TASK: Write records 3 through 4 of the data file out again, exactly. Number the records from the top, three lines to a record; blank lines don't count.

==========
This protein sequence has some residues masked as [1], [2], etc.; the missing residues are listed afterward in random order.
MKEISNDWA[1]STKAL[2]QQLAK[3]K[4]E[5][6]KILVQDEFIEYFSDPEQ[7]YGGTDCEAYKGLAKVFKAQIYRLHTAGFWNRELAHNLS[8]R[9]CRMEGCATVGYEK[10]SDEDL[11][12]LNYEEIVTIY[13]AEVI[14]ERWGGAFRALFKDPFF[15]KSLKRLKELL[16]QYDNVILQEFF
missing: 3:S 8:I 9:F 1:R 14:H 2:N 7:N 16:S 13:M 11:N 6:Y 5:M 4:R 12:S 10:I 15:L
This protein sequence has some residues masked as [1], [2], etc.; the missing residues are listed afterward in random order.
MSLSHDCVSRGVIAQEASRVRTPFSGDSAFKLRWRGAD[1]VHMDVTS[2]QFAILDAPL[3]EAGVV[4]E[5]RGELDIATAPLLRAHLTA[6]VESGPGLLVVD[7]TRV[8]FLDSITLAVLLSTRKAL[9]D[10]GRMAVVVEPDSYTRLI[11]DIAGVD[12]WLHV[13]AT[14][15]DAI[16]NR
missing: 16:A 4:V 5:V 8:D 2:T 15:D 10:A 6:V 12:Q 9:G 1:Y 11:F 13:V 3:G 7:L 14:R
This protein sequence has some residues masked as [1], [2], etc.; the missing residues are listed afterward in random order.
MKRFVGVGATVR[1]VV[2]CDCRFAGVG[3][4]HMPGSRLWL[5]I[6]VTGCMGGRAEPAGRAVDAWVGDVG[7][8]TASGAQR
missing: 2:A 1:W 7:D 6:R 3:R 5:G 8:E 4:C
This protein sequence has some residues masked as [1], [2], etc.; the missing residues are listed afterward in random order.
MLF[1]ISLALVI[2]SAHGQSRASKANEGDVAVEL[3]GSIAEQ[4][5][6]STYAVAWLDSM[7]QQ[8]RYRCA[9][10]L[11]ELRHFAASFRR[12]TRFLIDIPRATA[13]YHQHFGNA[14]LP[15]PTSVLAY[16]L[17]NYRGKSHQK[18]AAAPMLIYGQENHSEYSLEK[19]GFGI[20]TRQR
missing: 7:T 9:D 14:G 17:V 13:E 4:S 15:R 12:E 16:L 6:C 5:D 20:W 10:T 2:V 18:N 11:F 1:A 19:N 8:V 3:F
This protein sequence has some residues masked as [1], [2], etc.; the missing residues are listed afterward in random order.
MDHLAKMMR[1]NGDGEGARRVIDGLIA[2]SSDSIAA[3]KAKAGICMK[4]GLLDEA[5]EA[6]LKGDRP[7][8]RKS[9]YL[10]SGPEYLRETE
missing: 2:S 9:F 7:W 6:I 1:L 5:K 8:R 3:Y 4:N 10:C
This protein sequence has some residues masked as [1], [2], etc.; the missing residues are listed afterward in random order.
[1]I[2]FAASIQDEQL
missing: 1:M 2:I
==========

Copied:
This protein sequence has some residues masked as [1], [2], etc.; the missing residues are listed afterward in random order.
MKRFVGVGATVR[1]VV[2]CDCRFAGVG[3][4]HMPGSRLWL[5]I[6]VTGCMGGRAEPAGRAVDAWVGDVG[7][8]TASGAQR
missing: 2:A 1:W 7:D 6:R 3:R 5:G 8:E 4:C
This protein sequence has some residues masked as [1], [2], etc.; the missing residues are listed afterward in random order.
MLF[1]ISLALVI[2]SAHGQSRASKANEGDVAVEL[3]GSIAEQ[4][5][6]STYAVAWLDSM[7]QQ[8]RYRCA[9][10]L[11]ELRHFAASFRR[12]TRFLIDIPRATA[13]YHQHFGNA[14]LP[15]PTSVLAY[16]L[17]NYRGKSHQK[18]AAAPMLIYGQENHSEYSLEK[19]GFGI[20]TRQR
missing: 7:T 9:D 14:G 17:V 13:E 4:S 15:R 12:E 16:L 6:C 5:D 20:W 10:T 2:V 18:N 11:F 1:A 19:N 8:V 3:F